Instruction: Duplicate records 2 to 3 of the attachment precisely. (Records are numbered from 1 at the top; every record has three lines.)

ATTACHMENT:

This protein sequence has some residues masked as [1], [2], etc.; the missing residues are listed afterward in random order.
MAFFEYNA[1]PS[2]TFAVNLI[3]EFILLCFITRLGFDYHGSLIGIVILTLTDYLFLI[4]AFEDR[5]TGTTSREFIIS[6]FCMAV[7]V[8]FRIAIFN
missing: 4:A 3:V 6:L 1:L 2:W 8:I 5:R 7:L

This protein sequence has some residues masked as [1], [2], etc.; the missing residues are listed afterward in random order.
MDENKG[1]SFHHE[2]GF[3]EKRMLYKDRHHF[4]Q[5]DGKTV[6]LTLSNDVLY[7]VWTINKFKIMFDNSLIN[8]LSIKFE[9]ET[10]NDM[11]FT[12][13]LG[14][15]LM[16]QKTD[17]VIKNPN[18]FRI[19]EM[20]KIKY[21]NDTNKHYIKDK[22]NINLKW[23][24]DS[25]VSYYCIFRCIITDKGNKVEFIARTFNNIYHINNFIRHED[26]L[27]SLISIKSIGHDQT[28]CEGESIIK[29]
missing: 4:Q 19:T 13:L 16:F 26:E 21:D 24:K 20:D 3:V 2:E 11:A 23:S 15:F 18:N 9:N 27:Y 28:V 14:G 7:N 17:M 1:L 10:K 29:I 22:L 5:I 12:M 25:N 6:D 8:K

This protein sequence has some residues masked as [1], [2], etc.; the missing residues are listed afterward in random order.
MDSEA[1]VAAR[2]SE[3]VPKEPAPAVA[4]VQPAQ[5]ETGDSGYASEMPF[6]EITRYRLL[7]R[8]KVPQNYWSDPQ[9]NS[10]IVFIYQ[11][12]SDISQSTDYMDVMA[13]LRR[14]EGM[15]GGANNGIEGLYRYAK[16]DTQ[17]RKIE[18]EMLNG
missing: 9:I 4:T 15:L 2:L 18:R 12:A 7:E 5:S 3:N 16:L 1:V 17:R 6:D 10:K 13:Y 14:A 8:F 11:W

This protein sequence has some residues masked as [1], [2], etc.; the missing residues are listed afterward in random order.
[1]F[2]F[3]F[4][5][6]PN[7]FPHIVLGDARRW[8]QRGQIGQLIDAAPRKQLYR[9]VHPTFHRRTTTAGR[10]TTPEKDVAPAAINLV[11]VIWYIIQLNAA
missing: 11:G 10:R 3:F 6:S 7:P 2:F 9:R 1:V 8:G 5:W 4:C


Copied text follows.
This protein sequence has some residues masked as [1], [2], etc.; the missing residues are listed afterward in random order.
MDENKG[1]SFHHE[2]GF[3]EKRMLYKDRHHF[4]Q[5]DGKTV[6]LTLSNDVLY[7]VWTINKFKIMFDNSLIN[8]LSIKFE[9]ET[10]NDM[11]FT[12][13]LG[14][15]LM[16]QKTD[17]VIKNPN[18]FRI[19]EM[20]KIKY[21]NDTNKHYIKDK[22]NINLKW[23][24]DS[25]VSYYCIFRCIITDKGNKVEFIARTFNNIYHINNFIRHED[26]L[27]SLISIKSIGHDQT[28]CEGESIIK[29]
missing: 4:Q 19:T 13:L 16:F 26:E 21:D 24:K 20:D 3:V 2:E 11:A 23:S 15:F 18:N 9:N 27:Y 28:V 14:G 7:N 17:M 1:L 10:K 29:I 22:L 5:I 12:M 25:N 6:D 8:K

This protein sequence has some residues masked as [1], [2], etc.; the missing residues are listed afterward in random order.
MDSEA[1]VAAR[2]SE[3]VPKEPAPAVA[4]VQPAQ[5]ETGDSGYASEMPF[6]EITRYRLL[7]R[8]KVPQNYWSDPQ[9]NS[10]IVFIYQ[11][12]SDISQSTDYMDVMA[13]LRR[14]EGM[15]GGANNGIEGLYRYAK[16]DTQ[17]RKIE[18]EMLNG
missing: 9:I 4:T 15:L 2:L 18:R 12:A 7:E 5:S 3:N 16:L 1:V 17:R 6:D 10:K 13:Y 14:A 8:F 11:W